Whether you're making a trip through the salad bar or creating your own salad at home, side and main dish salads can be a great way of getting in your "5-a-day" -- eating five or more servings of colorful fruits and vegetables per day -- and keeping calories under control. Salads also can become loaded with fat and calories if you're not careful.
Salad greens form the basis of most salads
Various colored vegetables add texture and interest to salads as well as provide health-promoting plant chemicals called phytochemicals. Be creative and go beyond the traditional tomato, carrot and cucumber. Red, yellow and green peppers, beets, broccoli, cauliflower, red cabbage, green peas, red onions and radishes all make tasty additions.
Vegetables are one of the best sources of fiber
For added color and taste, don't forget the fruit
If your salad is being served as the main course, it's important to include protein-rich ingredients. Try garbanzo beans, kidney beans, tofu, lean ham, turkey or chicken strips, or canned tuna in spring water.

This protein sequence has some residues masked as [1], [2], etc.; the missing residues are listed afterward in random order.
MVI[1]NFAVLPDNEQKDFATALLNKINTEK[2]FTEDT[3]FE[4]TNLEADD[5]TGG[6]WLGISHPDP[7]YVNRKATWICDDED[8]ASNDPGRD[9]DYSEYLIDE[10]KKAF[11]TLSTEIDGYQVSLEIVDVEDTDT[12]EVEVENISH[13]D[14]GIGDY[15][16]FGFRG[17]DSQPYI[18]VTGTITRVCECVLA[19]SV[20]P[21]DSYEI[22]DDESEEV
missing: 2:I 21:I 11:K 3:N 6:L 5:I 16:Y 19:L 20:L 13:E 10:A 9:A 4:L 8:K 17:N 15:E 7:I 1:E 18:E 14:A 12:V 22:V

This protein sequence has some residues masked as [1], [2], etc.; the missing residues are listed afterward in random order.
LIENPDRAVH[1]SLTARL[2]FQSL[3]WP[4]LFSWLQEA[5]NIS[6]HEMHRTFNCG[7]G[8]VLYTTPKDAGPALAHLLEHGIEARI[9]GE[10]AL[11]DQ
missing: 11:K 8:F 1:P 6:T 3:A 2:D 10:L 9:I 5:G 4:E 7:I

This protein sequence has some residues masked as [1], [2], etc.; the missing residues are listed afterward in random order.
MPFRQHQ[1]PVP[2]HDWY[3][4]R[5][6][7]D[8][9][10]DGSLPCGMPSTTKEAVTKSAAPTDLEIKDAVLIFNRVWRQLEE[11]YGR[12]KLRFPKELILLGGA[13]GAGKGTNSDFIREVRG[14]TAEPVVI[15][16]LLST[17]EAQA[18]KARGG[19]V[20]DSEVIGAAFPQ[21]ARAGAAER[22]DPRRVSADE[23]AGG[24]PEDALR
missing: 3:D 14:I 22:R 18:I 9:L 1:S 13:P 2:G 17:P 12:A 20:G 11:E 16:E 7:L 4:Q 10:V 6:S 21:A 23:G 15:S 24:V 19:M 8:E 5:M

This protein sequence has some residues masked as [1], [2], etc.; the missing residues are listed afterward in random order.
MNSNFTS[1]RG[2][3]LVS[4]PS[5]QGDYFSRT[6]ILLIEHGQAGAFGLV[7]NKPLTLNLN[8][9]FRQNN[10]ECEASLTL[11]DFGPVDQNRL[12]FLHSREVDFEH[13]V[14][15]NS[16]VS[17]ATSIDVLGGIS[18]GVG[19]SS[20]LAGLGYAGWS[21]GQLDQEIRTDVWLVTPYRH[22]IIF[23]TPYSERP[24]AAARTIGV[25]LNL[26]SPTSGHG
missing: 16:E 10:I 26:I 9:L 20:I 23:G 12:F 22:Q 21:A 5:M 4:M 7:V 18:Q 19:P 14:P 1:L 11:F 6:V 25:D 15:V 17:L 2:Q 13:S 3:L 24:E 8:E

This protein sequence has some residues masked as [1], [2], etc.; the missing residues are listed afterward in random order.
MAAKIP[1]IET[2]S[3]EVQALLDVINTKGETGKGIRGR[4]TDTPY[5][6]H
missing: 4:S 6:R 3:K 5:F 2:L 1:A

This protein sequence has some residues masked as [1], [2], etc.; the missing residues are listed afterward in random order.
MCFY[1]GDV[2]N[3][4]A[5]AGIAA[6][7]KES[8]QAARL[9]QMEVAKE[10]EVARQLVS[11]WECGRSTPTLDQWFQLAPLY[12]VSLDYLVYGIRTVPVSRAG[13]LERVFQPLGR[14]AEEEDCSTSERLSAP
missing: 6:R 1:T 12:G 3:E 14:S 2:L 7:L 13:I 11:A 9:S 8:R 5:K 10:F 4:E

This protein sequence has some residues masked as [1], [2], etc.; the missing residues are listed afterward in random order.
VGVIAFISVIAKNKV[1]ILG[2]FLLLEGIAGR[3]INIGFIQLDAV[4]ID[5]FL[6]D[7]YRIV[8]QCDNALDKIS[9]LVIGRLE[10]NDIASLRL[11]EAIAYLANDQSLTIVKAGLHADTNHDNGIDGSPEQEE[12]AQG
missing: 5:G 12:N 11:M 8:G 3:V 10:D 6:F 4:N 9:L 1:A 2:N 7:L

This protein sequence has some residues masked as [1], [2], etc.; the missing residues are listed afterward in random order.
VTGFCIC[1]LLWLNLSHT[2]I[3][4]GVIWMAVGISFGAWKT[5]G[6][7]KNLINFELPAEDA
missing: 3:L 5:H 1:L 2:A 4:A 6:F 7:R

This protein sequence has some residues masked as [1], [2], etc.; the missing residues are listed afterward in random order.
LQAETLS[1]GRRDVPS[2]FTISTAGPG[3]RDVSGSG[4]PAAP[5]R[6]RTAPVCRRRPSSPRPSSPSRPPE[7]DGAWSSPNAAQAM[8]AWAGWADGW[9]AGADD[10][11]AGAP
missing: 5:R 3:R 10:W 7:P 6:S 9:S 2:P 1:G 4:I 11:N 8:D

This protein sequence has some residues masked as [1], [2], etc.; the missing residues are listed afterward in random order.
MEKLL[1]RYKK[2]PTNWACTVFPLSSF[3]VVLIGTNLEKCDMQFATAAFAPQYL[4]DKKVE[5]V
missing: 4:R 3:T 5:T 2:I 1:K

Go easy on the croutons, bacon bits and chow mein noodles. Opt for more nutritious extras such as low-fat shredded cheese, hard-boiled eggs or ground flaxseed.
Watch the dressing
If you choose to use regular salad dressing, limit the amount used on your salad to two tablespoons, which will add roughly 150 calories and 15 grams of fat to the salad. If weight loss is a goal, then consider one of the reduced fat and calorie dressings. You'll still need to pay attention to serving size.
If you prefer the "real" thing, consider vinaigrettes made with olive or canola oil. These oils are high in monounsaturated fats that, unlike saturated fats, actually can help lower blood cholesterol levels. For an almost no-calorie, no-fat topping, splash your salad with lemon juice or flavored vinegar, add salt and pepper and enjoy!